Cathy Olberding wanted to put two signs, one at the end of her street and one in the middle, that said “For Sale” with an arrow pointing toward her house on East 108th Terrace in Kansas City.
When her real estate agent posted those signs, he was told he was in violation of Ordinance 88-445 and was threatened with a ticket unless he removed them.
“It’s OK for someone on my street to leave two mattresses and a couch out on the curb for well over a month, causing the neighborhood to look trashy, but my pointer signs are illegal,” she said.
Five blocks away, Olberding said, agents put similar signs on Wornall Road, and she wants to know why she couldn’t put up hers.
Sean Demory, spokesman for the Kansas City Public Works Department, said the ordinance prohibits signs in the city right of way or on public property without authorization, and Olberding’s signs were in such an area.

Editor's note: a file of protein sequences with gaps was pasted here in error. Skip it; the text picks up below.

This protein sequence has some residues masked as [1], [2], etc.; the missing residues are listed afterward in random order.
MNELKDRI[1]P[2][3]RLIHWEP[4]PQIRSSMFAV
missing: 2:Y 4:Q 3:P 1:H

Some of the signs on Wornall that Olberding mentioned are also in violation, Demory said, and the city is dealing with the situation. Exceptions to the ordinance include signs posted by city or county or state government entities, authorized transit or utility companies, and anyone specifically authorized by the government to put signs in the right of way or on public property.
All the Watchdog wants is fair enforcement. He suspects that stray Yorkies get preferential treatment just because they’re so darn cute.
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